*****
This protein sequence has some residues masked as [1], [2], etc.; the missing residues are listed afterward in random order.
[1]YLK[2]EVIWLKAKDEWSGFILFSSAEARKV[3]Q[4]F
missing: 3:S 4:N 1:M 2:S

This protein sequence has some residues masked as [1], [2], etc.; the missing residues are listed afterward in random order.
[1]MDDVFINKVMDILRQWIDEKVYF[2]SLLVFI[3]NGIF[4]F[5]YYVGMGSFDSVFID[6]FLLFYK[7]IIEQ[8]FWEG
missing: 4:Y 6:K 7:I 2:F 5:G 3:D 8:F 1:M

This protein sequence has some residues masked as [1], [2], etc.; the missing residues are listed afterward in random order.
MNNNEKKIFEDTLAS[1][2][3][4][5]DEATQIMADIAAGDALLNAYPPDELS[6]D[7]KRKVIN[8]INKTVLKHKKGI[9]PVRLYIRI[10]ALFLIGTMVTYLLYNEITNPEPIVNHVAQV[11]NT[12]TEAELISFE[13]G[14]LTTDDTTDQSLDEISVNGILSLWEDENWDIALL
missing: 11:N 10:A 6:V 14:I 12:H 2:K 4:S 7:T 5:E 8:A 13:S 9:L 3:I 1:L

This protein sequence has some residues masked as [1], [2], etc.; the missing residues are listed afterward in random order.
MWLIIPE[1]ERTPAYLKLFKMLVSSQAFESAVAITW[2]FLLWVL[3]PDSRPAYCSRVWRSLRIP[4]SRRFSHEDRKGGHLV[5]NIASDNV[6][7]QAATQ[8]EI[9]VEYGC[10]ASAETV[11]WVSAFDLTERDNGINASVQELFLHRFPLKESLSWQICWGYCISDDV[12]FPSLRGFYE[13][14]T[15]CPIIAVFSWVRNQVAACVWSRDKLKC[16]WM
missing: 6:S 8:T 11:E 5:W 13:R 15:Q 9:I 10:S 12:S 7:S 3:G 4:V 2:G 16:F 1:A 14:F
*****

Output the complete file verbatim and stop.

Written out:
This protein sequence has some residues masked as [1], [2], etc.; the missing residues are listed afterward in random order.
[1]YLK[2]EVIWLKAKDEWSGFILFSSAEARKV[3]Q[4]F
missing: 3:S 4:N 1:M 2:S

This protein sequence has some residues masked as [1], [2], etc.; the missing residues are listed afterward in random order.
[1]MDDVFINKVMDILRQWIDEKVYF[2]SLLVFI[3]NGIF[4]F[5]YYVGMGSFDSVFID[6]FLLFYK[7]IIEQ[8]FWEG
missing: 4:Y 6:K 7:I 2:F 5:G 3:D 8:F 1:M

This protein sequence has some residues masked as [1], [2], etc.; the missing residues are listed afterward in random order.
MNNNEKKIFEDTLAS[1][2][3][4][5]DEATQIMADIAAGDALLNAYPPDELS[6]D[7]KRKVIN[8]INKTVLKHKKGI[9]PVRLYIRI[10]ALFLIGTMVTYLLYNEITNPEPIVNHVAQV[11]NT[12]TEAELISFE[13]G[14]LTTDDTTDQSLDEISVNGILSLWEDENWDIALL
missing: 11:N 10:A 6:V 14:I 12:H 2:K 4:S 7:T 5:E 8:A 13:S 9:L 3:I 1:L

This protein sequence has some residues masked as [1], [2], etc.; the missing residues are listed afterward in random order.
MWLIIPE[1]ERTPAYLKLFKMLVSSQAFESAVAITW[2]FLLWVL[3]PDSRPAYCSRVWRSLRIP[4]SRRFSHEDRKGGHLV[5]NIASDNV[6][7]QAATQ[8]EI[9]VEYGC[10]ASAETV[11]WVSAFDLTERDNGINASVQELFLHRFPLKESLSWQICWGYCISDDV[12]FPSLRGFYE[13][14]T[15]CPIIAVFSWVRNQVAACVWSRDKLKC[16]WM
missing: 6:S 8:T 11:E 5:W 13:R 15:Q 9:I 10:S 12:S 7:S 3:G 4:V 2:G 16:F 1:A 14:F